The Ayurvedic Pharmacopoeia of India, Pt. II (Formulations) Vol. III is a legal document of standards for the quality of Ayurvedic formulations included therein (under the Drug and Cosmetic Act, 1940). This volume comprises 51 monographs on compound formulations. Each monograph contains the definition, formulation composition, indicating the official Ayurvedic name of the ingredient, equivalent Scientific name, part/form used and their proportion in the formulation. This also includes method of preparation and description of the product. The identification of product includes microscopy of the ingredients, thin layer Chromatography (TLC) and Chemical tests. The Physicochemical parameters contain loss of drying, total ash, acid insoluble ash, alcohol soluble extractive, water soluble extractive, pH etc. The indications, therapeutic uses and daily dose along with Anupana is also indicated in the monograph.
This volume is third publication in this series, wherein the pharmacopoeial standards of multiple ingredient formulations have been scientifically described. The standards have been consciously kept modest so that the implementation by the manufacturing companies becomes easily acceptable in order to maintain quality control and batch to batch uniformity. However, the efforts of the manufacturer should be to maintain higher standards of quality than described in this book.
The appendices of this volume contain the details of protocols used in the determination of various standards as well as methods of testing. References of the Ayurvedic literature in its original form are also added in order to authenticate the Ayurvedic standards, referred in each monograph. In the appendix, Ayurvedic definition and method of Sodhana etc. are also given. This book in general is more user friendly for the manufacturers, scientists and students, teachers involved in the standardization of Ayurvedic formulations.
This book is included in the first schedule of Drugs and Cosmetics Act, 1940. Manufacturers are required to follow pharmacopoeial standards and these are mandatory requirements under the Act. Users are welcome to give their suggestions on these monographs so that these suggestions are evaluated and followed in the forthcoming volumes of Ayurvedic Pharmacopoeia of India Part-II (Formulations).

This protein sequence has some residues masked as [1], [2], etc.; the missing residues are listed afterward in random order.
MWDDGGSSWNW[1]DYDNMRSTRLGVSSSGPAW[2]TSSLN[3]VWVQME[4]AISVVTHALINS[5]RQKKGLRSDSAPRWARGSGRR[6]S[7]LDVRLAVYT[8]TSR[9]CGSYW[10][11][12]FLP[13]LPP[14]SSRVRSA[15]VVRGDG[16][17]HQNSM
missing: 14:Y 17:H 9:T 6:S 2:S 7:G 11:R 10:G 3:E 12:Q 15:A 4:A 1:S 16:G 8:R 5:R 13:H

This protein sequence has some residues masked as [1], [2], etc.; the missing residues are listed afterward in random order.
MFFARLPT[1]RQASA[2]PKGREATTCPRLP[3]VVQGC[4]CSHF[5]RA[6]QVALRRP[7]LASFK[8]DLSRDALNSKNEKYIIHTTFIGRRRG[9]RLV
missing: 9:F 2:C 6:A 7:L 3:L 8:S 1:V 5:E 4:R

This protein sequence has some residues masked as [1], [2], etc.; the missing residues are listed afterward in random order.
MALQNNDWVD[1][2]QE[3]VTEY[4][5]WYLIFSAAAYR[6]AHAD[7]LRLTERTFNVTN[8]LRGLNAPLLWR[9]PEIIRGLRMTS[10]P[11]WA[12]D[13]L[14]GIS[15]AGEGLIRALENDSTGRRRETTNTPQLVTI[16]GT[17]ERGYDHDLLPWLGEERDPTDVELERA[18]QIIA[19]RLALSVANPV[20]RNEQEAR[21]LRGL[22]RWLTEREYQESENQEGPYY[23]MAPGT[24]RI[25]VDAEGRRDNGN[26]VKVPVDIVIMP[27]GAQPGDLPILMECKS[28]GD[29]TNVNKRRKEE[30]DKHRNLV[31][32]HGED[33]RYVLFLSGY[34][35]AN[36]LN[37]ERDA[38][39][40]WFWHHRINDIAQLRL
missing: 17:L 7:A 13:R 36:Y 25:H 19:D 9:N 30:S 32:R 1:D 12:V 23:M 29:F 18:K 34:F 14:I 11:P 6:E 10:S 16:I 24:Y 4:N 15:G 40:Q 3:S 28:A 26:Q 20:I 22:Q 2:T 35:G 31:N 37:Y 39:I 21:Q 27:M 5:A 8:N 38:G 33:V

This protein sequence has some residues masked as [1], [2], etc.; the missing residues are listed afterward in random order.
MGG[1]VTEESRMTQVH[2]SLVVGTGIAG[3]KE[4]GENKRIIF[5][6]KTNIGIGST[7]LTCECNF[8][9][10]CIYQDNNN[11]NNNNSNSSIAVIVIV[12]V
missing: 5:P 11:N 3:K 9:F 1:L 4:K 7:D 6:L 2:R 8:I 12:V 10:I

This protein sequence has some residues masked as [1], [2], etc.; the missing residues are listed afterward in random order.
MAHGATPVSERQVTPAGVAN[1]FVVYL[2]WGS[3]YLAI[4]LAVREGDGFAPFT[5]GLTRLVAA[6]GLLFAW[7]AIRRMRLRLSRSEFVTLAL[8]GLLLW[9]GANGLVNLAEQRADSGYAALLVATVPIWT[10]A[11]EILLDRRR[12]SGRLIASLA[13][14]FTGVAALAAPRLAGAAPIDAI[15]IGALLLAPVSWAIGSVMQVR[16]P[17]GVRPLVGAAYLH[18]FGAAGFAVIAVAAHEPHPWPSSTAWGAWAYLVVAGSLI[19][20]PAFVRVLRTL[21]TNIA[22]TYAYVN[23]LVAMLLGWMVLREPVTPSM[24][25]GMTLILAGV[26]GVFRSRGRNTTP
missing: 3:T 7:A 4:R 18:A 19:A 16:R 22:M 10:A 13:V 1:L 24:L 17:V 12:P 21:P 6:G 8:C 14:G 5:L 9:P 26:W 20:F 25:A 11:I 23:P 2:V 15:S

Standardization of drugs and pharmaceuticals by setting Pharmacopoeial standards of Ayurveda, Siddha & Unani (ASU) medicines is a priority area identified by the Department of AYUSH. The Ayurvedic Pharmacopoeia Committee (APC) is continuously working towards this goal in collaboration with eminent research and Ayurvedic institutions in the country. After publishing the Pharmacopoeial standards of 549 single drugs going in various formulations, the APC has also published two volumes API (Part-II) containing 101 formulations. In this series, the third volume of Ayurvedic Pharmacopoia of India Part-II containing 51 formulations is being published by Department of AYUSH. This volume contains Pharmacopoeial standards of commonly used Ayurvedic formulations in various Ayurvedic hospitals, dispensaries and also by the practitioners of the system.
Bringing out the Pharmacopoeial standards of multiple ingredients of Ayurvedic formulations requires expertise in various disciplines like Ayurvedic Pharmacognosy, Pharmacy, Phytochemistry and Pharmaceutical Chemistry. The present volume contains standard manufacturing procedures including in-process standardization procedures, final product standardization with pharmacognostic, physicochemical and chromatographic techniques. It is needless to say that the present volume is the result of the untiring efforts of scientists from various laboratories as well as by the members of the Pharmacopoeia Committee.
There is no doubt that this publication on multiple ingredient Compound Formulations will provide the required technical knowledge to manufacturers, regulators, scientists, teachers, researchers and students in this field. I place on record my appreciation for the continuous efforts made by the members of the Ayurvedic Pharmacopoeia Committee (APC). Scientists working in various Laboratories, Prof. S.S. Handa, Chairman, APC, Dr. S.K. Sharma, Adviser (Ayurveda), Department of AYUSH, Dr. Ramesh Bobu. Director General, Central Council for Research in Ayurveda and Siddha (CCRAS) and his team. Director, Pharmacopoeial Laboratory of Indian Medicine (PUM), Ghaziabad and his team in particular for helping to bring out this volume.